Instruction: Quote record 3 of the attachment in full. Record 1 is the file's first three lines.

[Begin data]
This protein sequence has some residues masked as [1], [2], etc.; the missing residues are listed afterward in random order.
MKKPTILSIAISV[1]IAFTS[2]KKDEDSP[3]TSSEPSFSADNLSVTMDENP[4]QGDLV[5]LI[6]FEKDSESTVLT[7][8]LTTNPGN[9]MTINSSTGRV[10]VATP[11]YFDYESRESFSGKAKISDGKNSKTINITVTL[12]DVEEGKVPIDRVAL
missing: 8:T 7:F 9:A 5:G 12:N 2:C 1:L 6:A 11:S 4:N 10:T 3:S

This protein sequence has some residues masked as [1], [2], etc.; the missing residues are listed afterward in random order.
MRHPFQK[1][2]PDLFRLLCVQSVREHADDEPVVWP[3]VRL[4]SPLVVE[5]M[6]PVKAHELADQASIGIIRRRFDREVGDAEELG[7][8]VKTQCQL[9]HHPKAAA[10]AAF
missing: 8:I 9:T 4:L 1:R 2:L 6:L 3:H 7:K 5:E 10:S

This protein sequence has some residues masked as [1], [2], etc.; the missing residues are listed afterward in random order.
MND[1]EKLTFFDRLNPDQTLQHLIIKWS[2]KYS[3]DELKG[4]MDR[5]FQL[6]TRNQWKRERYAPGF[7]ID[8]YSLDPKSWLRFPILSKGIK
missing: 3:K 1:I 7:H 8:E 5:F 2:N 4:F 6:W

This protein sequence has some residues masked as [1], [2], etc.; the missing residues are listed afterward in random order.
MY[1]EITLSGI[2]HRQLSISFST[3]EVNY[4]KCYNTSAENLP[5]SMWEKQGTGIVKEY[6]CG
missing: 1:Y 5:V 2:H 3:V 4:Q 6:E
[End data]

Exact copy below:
This protein sequence has some residues masked as [1], [2], etc.; the missing residues are listed afterward in random order.
MND[1]EKLTFFDRLNPDQTLQHLIIKWS[2]KYS[3]DELKG[4]MDR[5]FQL[6]TRNQWKRERYAPGF[7]ID[8]YSLDPKSWLRFPILSKGIK
missing: 3:K 1:I 7:H 8:E 5:F 2:N 4:F 6:W